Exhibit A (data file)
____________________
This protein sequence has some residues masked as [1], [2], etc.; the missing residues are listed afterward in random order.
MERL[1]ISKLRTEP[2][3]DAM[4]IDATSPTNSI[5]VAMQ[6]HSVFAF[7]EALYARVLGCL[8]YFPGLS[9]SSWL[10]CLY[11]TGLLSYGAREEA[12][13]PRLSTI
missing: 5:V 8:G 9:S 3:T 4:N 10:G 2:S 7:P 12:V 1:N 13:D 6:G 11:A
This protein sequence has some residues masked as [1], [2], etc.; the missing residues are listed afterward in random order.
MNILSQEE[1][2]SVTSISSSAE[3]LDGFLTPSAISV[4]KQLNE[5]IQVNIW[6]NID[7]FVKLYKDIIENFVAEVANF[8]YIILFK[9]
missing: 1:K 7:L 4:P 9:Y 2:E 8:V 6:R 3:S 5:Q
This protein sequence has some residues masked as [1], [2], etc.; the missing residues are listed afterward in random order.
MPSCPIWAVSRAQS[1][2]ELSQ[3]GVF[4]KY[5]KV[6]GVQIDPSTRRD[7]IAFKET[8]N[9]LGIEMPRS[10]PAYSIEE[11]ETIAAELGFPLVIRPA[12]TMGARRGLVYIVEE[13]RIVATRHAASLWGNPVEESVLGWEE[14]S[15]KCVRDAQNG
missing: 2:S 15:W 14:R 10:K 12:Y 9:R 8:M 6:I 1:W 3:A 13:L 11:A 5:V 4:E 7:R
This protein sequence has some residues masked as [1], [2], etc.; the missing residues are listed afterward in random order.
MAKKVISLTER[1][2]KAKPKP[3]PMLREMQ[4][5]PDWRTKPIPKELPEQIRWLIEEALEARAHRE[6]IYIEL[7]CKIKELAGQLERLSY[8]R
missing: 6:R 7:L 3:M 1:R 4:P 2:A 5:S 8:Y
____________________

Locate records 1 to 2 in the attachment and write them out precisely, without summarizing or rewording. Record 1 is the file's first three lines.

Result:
This protein sequence has some residues masked as [1], [2], etc.; the missing residues are listed afterward in random order.
MERL[1]ISKLRTEP[2][3]DAM[4]IDATSPTNSI[5]VAMQ[6]HSVFAF[7]EALYARVLGCL[8]YFPGLS[9]SSWL[10]CLY[11]TGLLSYGAREEA[12][13]PRLSTI
missing: 5:V 8:G 9:S 3:T 4:N 10:G 2:S 7:P 12:V 1:N 13:D 6:G 11:A
This protein sequence has some residues masked as [1], [2], etc.; the missing residues are listed afterward in random order.
MNILSQEE[1][2]SVTSISSSAE[3]LDGFLTPSAISV[4]KQLNE[5]IQVNIW[6]NID[7]FVKLYKDIIENFVAEVANF[8]YIILFK[9]
missing: 1:K 7:L 4:P 9:Y 2:E 8:V 6:R 3:S 5:Q